cancel
Showing results for 
Show  only  | Search instead for 
Did you mean: 

EOS Rebel T3 best settings for hockey photography

Rkiger
Contributor

Hi, I have a EOS Rebel T3 camera I was wondering what is the best setting for hockey/sports photography as it has a lot of movement and can be difficult to take pictures without blurring 

1 ACCEPTED SOLUTION

wq9nsc
Authority
Authority

I shoot a lot of sports and in most cases, available light is a critical limiting factor.  So typically your lens needs to be wide open (lowest aperture number) to let in as much light as possible.  1/500 is about as slow as you can go for most sports and that is sub-optimal.  I like to stay at 1/800 minimum and I always go higher where light level permits.

With those criteria in mind, I shoot in manual mode with aperture wide open, shutter speed of at least 1/500, and ISO set to auto and the file type set to RAW.  My rationale is low light forces you to typically use your lens at its widest setting and if shutter speed is too low then you will get motion blur.  Noise from increased ISO can be somewhat reduced in post but motion blur in the image will stay with the image through processing.

If available light forces you below 1/500 with the lens you are using in order to keep ISO reasonable, then you will have to slow the shutter speed and concentrate on catching slower action.

Location is critical and if you are forced to a higher ISO and also have to crop excessively, then the images will be poor.  Shoot in RAW because this gives you the best ability to recover from poor shooting conditions and allows white balance to be properly addressed in post.

Focus should be set to servo AF.  I have never used your camera model but if available, the center point with expansion is likely to be the best AF array setup to use.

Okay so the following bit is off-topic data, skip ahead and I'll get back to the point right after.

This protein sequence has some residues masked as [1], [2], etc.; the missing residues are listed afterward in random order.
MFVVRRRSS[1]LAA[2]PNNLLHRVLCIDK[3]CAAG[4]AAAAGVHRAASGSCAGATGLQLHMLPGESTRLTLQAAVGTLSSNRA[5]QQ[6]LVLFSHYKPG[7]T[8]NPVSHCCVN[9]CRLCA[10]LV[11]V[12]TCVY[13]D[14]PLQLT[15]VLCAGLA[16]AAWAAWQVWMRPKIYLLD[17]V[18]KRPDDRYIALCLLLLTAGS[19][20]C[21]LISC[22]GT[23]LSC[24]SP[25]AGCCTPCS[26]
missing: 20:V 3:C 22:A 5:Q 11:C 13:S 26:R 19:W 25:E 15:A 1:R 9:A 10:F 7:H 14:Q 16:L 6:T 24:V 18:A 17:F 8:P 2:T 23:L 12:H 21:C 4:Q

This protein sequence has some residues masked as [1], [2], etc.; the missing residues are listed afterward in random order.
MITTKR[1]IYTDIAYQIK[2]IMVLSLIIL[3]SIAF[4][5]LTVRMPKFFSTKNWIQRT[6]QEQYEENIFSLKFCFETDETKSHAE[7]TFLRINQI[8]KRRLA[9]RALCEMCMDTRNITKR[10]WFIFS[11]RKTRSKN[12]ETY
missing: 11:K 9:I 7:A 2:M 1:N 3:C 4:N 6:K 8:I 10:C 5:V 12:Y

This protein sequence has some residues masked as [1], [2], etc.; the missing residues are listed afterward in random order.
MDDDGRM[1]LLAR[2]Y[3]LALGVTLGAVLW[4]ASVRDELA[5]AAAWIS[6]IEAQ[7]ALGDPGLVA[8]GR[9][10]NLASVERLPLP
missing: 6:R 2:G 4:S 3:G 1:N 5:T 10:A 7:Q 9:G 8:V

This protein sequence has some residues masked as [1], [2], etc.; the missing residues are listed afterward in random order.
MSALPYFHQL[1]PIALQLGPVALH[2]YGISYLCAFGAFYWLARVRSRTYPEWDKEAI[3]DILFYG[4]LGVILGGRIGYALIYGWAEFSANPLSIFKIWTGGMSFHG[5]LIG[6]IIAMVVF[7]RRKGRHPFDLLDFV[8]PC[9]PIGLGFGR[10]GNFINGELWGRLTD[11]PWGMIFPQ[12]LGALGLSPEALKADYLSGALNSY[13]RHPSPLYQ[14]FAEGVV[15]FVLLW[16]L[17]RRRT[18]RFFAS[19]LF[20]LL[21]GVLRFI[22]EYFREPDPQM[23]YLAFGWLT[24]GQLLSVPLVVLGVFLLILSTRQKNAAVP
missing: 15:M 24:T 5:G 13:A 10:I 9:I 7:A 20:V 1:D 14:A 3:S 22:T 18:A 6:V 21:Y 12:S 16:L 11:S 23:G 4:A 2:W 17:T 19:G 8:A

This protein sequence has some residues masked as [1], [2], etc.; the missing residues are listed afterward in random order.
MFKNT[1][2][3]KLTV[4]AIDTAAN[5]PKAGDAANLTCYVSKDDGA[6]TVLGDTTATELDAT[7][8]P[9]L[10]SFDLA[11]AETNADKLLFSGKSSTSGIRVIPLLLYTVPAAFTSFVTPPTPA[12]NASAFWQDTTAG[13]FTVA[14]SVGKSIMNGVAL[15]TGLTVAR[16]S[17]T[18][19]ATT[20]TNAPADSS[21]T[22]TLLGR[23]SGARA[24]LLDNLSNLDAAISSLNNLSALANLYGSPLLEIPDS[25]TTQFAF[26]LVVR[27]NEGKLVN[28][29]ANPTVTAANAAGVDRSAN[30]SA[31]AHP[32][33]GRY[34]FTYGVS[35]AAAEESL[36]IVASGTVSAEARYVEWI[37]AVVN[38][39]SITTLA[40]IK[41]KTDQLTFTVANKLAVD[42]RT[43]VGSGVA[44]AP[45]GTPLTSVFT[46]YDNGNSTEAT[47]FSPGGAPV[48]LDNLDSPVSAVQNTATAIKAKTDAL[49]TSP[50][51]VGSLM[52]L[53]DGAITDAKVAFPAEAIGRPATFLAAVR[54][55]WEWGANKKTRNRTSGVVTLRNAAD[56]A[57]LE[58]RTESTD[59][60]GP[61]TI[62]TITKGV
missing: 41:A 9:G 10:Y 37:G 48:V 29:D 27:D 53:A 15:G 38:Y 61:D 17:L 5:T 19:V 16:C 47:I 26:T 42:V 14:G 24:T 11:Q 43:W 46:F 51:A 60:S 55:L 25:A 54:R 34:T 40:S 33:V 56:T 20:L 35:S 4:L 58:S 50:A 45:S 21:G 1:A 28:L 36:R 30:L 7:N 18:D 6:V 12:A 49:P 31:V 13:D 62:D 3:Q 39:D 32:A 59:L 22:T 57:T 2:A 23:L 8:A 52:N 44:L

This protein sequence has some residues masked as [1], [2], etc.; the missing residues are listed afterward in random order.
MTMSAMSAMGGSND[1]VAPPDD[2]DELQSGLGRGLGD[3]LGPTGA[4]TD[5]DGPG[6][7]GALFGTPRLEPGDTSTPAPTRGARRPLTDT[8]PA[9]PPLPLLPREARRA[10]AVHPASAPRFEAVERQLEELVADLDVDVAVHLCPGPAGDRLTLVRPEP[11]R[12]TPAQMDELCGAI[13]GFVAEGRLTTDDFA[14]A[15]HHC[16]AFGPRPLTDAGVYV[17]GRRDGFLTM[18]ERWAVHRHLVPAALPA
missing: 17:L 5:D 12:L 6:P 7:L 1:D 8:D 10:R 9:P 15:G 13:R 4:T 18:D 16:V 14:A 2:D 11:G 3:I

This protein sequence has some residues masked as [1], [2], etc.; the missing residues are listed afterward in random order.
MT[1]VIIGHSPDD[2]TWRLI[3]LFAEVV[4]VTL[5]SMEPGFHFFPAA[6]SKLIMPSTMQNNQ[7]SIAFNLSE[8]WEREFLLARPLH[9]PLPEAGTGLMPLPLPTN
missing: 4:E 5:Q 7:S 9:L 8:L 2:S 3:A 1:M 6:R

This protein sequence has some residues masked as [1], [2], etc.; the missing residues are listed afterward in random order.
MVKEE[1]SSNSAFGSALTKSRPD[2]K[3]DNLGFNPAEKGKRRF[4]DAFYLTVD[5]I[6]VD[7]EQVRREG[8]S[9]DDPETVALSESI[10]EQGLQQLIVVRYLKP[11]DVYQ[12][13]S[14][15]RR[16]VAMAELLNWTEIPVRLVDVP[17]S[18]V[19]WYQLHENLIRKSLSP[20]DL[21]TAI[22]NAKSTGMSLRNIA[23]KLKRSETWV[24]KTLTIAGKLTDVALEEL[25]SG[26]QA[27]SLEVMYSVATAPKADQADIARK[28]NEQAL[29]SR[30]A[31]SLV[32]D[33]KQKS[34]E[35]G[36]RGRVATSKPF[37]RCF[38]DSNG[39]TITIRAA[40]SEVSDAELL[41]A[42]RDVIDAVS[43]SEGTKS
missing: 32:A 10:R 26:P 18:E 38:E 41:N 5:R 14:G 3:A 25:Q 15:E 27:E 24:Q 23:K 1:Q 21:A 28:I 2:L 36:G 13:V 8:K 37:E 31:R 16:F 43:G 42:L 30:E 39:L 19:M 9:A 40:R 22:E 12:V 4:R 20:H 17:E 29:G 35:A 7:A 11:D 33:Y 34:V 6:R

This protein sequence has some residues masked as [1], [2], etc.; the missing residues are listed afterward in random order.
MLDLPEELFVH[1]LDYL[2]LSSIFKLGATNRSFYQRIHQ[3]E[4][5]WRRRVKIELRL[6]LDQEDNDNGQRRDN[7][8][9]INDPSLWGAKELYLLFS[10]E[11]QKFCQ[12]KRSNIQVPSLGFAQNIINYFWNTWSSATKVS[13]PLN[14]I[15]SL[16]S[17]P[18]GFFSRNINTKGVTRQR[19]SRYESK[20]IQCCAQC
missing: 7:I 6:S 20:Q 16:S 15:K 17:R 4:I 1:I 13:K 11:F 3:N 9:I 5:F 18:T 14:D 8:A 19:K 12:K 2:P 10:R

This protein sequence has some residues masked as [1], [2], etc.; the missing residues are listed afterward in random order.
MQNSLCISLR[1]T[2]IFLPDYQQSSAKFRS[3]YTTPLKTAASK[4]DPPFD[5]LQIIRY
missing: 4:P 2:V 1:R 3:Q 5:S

Rodger

EOS 1DX M3, 1DX M2, 1DX, 5DS R, M6 Mark II, 1D M2, EOS 650 (film), many lenses, XF400 video

View solution in original post

3 REPLIES 3

deebatman316
Elite
Elite

Can you please post some example pictures with EXIF data included. To see what settings you're currently using then forum users can make suggestions.


-Demetrius

Current Gear: EOS 5D Mark IV, EF 16-35mm F/2.8L USM, EF 24-70mm F/2.8L USM, EF 70-200mm F/2.8L IS III USM, EF 50mm F/1.8 STM, EF 85mm F/1.8 USM, 470EX-AI & 600EX II-RT

Retired Gear: EOS 40D

wq9nsc
Authority
Authority

I shoot a lot of sports and in most cases, available light is a critical limiting factor.  So typically your lens needs to be wide open (lowest aperture number) to let in as much light as possible.  1/500 is about as slow as you can go for most sports and that is sub-optimal.  I like to stay at 1/800 minimum and I always go higher where light level permits.

With those criteria in mind, I shoot in manual mode with aperture wide open, shutter speed of at least 1/500, and ISO set to auto and the file type set to RAW.  My rationale is low light forces you to typically use your lens at its widest setting and if shutter speed is too low then you will get motion blur.  Noise from increased ISO can be somewhat reduced in post but motion blur in the image will stay with the image through processing.

If available light forces you below 1/500 with the lens you are using in order to keep ISO reasonable, then you will have to slow the shutter speed and concentrate on catching slower action.

Location is critical and if you are forced to a higher ISO and also have to crop excessively, then the images will be poor.  Shoot in RAW because this gives you the best ability to recover from poor shooting conditions and allows white balance to be properly addressed in post.

Focus should be set to servo AF.  I have never used your camera model but if available, the center point with expansion is likely to be the best AF array setup to use.

Rodger

EOS 1DX M3, 1DX M2, 1DX, 5DS R, M6 Mark II, 1D M2, EOS 650 (film), many lenses, XF400 video

The Rebel T3 has 9 AF points so zone & expansion aren't available on this camera. So center point AF would be the best bet for the OP. 


-Demetrius

Current Gear: EOS 5D Mark IV, EF 16-35mm F/2.8L USM, EF 24-70mm F/2.8L USM, EF 70-200mm F/2.8L IS III USM, EF 50mm F/1.8 STM, EF 85mm F/1.8 USM, 470EX-AI & 600EX II-RT

Retired Gear: EOS 40D
Announcements